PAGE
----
Here’s an idea that’s far-fetched:
Establish certain weeks of the year where the land borders are closed to tourists. These would be weeks that are adjacent to HK public holidays.

Just imagine that. Families in HK would actually be able to visit interesting places during the holidays within our own city. People can take their kids to Ocean Park. We can ride the 360 cable car. We could take leisurely strolls at TST. These are all supposedly enjoyable activities but are made not pleasurable due to the ridiculous numbers of mainland tourists.
True, foreign buyers are snapping up properties in London, NYC, Vancouver et el. But unlike in Hong Kong, the governments and big corporations of these places are not mollycoddling and kowtowing to moneyed foreign visitors to an extent that the interest and basic livelihood of the local citizens are grossly affected.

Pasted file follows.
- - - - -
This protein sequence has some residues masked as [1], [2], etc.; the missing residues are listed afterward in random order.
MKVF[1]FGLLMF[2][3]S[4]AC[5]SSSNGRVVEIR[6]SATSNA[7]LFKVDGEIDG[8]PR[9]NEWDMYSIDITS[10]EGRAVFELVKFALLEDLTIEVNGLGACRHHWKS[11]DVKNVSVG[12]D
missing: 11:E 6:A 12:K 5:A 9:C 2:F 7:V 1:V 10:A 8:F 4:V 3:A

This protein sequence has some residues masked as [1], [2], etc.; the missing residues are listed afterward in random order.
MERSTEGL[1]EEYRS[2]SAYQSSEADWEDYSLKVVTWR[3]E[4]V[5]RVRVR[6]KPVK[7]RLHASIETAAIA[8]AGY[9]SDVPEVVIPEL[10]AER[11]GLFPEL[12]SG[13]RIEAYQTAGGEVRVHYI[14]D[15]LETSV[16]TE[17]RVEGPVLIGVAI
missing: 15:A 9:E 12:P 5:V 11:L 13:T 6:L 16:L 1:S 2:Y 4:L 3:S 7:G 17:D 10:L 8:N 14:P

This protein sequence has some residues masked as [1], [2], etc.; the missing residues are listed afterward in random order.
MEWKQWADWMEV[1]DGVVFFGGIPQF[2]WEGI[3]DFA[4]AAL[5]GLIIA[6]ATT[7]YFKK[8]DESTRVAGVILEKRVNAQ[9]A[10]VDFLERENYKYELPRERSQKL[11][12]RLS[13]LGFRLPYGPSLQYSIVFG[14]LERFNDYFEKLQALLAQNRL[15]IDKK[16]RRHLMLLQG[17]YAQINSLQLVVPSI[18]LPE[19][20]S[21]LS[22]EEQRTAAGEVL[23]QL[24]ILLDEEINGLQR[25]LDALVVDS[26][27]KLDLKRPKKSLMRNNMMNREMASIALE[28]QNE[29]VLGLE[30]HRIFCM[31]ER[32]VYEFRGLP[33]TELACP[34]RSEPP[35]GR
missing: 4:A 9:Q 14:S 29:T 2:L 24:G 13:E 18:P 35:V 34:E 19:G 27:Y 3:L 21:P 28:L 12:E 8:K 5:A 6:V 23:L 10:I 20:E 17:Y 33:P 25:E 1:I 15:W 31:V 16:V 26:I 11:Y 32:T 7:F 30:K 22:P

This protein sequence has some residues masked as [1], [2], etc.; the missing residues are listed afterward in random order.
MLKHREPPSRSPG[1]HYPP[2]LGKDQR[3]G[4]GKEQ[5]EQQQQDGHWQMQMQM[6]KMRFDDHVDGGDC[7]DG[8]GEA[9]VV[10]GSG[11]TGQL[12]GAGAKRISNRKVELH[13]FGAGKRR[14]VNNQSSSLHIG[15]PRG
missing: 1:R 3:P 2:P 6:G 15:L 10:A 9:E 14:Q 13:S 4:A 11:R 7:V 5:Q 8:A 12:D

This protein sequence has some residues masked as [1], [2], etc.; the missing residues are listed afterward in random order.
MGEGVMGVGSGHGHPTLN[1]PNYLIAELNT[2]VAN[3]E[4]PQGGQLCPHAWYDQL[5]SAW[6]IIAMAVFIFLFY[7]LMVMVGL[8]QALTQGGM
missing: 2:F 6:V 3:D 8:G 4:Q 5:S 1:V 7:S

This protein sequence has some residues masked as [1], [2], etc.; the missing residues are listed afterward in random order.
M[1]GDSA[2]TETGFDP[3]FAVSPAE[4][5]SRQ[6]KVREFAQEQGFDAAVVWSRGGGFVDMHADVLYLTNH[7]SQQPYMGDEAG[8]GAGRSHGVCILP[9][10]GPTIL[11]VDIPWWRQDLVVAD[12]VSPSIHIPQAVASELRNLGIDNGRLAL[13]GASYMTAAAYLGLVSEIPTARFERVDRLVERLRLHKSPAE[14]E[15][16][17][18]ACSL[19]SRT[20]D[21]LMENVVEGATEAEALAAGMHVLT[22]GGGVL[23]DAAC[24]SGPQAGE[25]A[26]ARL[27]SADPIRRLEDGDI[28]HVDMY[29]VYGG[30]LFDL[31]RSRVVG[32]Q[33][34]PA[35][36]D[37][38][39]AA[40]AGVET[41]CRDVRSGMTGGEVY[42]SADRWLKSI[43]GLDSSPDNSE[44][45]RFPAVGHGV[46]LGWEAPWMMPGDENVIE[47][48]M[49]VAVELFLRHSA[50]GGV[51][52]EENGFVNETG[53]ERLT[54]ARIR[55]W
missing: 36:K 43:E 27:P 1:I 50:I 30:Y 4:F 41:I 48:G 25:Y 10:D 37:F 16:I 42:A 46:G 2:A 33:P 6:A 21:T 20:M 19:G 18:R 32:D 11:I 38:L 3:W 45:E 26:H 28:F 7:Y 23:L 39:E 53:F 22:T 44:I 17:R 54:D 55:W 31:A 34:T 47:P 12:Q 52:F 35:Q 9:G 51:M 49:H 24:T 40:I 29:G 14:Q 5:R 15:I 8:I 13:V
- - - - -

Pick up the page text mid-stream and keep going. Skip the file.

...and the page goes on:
Think the Dolce & Gabana photo ban brawl in 2012, think how the police allegedly turned a blind eye to baby formula smugglers from the mainland in Sheung Shui before a cross-border limit was set, think how many age-old shops in Central, Causeway Bay et al that used to be the haunts of locals have been replaced by shops in recent years selling luxury things that only the rich mainlanders can afford, think the new hotel that's going to be built on the tranquil Lugard Road on the Peak. The list goes on.
You know what, Hong Kong pays a premium per cubic meter for the water supply, and the money goes to a listed company, which formed a big part of its income. Hong Kong can get cheaper water by desalination like Singapore at a fraction of the cost per cubic meter we pay for the water!